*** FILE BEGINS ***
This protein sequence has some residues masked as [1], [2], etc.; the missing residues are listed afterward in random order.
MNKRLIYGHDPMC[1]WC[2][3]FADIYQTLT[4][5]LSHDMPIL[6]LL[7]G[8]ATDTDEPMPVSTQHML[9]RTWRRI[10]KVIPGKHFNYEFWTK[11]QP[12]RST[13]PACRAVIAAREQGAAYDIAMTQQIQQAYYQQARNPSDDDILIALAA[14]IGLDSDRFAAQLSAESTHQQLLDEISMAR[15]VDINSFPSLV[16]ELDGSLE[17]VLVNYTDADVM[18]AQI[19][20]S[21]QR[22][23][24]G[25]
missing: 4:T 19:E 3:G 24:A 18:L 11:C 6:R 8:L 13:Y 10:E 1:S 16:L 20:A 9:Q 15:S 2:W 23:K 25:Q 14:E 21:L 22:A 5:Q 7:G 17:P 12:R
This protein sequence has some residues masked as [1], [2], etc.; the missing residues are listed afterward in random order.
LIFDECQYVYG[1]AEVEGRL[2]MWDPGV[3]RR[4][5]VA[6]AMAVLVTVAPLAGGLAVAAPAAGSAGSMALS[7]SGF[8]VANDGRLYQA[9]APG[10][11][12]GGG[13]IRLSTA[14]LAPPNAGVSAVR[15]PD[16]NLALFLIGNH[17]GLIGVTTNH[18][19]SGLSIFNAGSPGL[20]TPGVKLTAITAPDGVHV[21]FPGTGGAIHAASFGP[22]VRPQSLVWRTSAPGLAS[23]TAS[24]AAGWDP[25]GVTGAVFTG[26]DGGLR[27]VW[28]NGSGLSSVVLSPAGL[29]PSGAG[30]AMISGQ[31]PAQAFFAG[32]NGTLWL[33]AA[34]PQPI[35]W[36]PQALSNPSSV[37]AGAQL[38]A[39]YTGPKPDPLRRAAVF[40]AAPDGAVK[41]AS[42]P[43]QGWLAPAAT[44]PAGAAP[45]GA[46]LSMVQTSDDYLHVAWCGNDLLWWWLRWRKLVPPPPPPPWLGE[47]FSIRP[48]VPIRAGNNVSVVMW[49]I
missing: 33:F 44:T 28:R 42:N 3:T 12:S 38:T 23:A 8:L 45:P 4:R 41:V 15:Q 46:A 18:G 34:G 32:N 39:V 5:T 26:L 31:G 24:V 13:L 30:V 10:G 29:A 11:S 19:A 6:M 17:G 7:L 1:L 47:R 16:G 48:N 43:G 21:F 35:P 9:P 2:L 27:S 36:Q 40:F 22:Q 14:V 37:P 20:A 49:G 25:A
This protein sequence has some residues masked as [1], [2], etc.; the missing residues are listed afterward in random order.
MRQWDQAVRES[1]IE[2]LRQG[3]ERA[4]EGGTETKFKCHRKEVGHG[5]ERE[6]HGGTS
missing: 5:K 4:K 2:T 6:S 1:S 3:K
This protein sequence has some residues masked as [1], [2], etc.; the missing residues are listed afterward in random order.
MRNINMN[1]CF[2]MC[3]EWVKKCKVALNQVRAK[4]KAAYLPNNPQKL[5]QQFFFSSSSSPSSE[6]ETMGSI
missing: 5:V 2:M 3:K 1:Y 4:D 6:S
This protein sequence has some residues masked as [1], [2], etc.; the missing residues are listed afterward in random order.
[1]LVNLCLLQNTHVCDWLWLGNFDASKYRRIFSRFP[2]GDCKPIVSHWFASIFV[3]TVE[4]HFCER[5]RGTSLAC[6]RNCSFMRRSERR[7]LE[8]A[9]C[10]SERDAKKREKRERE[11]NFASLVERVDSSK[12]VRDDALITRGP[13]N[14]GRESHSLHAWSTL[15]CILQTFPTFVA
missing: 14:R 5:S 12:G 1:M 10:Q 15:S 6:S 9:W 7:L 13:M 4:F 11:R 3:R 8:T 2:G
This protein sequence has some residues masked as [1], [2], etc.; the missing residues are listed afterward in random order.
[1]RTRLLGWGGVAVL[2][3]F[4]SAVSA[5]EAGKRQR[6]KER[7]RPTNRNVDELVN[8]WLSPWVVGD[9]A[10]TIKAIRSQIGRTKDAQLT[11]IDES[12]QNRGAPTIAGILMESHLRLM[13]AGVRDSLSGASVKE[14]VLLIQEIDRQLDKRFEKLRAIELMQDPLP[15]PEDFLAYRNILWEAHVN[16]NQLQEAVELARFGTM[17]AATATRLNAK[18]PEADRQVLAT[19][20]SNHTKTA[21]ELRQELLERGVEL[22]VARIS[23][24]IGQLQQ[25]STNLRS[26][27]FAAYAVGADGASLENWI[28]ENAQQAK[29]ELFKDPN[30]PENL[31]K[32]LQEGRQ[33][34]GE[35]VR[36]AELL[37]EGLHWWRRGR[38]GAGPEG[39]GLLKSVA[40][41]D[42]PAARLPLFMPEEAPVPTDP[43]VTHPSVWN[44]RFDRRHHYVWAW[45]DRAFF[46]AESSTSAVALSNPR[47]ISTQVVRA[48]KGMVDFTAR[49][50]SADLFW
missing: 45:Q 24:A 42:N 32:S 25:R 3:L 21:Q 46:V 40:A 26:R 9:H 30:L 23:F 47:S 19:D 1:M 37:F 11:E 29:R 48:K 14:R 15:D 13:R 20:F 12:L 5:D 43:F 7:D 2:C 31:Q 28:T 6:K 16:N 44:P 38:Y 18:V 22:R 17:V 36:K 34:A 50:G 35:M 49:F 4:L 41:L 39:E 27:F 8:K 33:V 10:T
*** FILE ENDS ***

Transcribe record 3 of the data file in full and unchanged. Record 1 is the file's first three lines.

This protein sequence has some residues masked as [1], [2], etc.; the missing residues are listed afterward in random order.
MRQWDQAVRES[1]IE[2]LRQG[3]ERA[4]EGGTETKFKCHRKEVGHG[5]ERE[6]HGGTS
missing: 5:K 4:K 2:T 6:S 1:S 3:K